I now understand how Jean Vanier was able to turn the vulnerabilities and weaknesses of such children into strengths of the soul. In time they become productive and are able to get jobs. Once this happens even parents who have written them off begin to accept them. Parents are brought on school's board. Case conferences are held for extended families. The children learn self-respect and are no longer a burden to society. This keeps them off the streets where they become fodder for terrorists and other violent groups in society.
In Sadhana School we take violent, hyperactive and difficult children. We constantly innovate, create new therapies, and bridges of communication for them. In our school 85 per cent of the children are speech impaired. Our staff is trained in the Picture Exchange Communication Program, but our pictures are Indianised, making them culturally relevant. With this form of communication the frustration level of students comes down. We celebrate every little change in each child.
This challenge is not for the weak, but for the strong. At the deeper, spiritual level, we come away energized.
We also have regular teacher empowerment programs. Teachers have to work in teams and keep growing spiritually and professionally. Otherwise they cannot survive. Mentoring is a continuous process.
I have been lucky to have with me on the staff as Vice-Principal Ms. Radhike Khanna, a person with tremendous commitment to the cause. She has a very creative mind and will not accept anything slipshod or half measures. She is like a large Banyan tree under which a lot of other Banyan trees have been able to grow. Whatever she learns, she translates for the students and the extended Sadhana family.
For me, work with the mentally challenged has been a call within a call. What we have to give to the child is a quality education and upbringing. I have always maintained that we should give not just any education, but quality education to the poor. Before I leave this planet I will hopefully have ingrained this attitude to the mentally challenged in society.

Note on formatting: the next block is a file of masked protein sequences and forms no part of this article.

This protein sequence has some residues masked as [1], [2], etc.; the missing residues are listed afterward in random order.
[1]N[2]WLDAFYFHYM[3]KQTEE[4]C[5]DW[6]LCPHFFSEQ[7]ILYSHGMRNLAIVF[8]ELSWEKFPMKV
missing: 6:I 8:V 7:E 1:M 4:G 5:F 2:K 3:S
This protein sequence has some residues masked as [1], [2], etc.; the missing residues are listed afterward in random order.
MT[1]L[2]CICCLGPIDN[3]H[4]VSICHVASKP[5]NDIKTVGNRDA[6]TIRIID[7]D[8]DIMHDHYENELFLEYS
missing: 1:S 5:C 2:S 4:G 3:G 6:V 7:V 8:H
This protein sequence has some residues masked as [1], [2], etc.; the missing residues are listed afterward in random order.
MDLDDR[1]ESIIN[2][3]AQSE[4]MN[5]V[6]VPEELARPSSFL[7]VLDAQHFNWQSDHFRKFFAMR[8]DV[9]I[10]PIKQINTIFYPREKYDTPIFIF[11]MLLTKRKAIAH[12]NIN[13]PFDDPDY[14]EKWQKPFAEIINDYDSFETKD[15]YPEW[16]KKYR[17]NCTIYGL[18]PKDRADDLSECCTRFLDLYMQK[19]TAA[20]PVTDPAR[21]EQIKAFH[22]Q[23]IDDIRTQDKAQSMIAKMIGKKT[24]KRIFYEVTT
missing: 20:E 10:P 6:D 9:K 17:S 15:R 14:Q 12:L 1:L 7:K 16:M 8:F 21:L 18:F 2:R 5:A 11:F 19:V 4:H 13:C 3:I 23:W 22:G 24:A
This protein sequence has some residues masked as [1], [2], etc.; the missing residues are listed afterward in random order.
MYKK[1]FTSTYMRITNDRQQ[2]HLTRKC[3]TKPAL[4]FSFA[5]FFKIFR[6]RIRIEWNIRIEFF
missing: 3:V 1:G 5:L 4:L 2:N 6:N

Our work is now extending to schools all over India, as far afield as Punjab in the north and Gujarat in the west where our model of education is being replicated as the only unique one of its kind in the world. Our outreach is now to African countries like Nigeria, where the mentally challenged children were once abandoned in the garbage. We also have built capacities in Tanzania and Kenya and now Namibia. Sadhana has a global vision.
We have participated in conferences in Canada, Hong Kong, Spain and Namibia. We have also exhibited the products made by our children in other countries.
What joy it brings to me when one of my little five-year students says to me: “I love Gai and Gai loves me. Bas! (that’s enough). The little one has probably seen the face of Jesus in his mentor.
[Gomes is an occasional contributor to NCR, living in Mumbai.]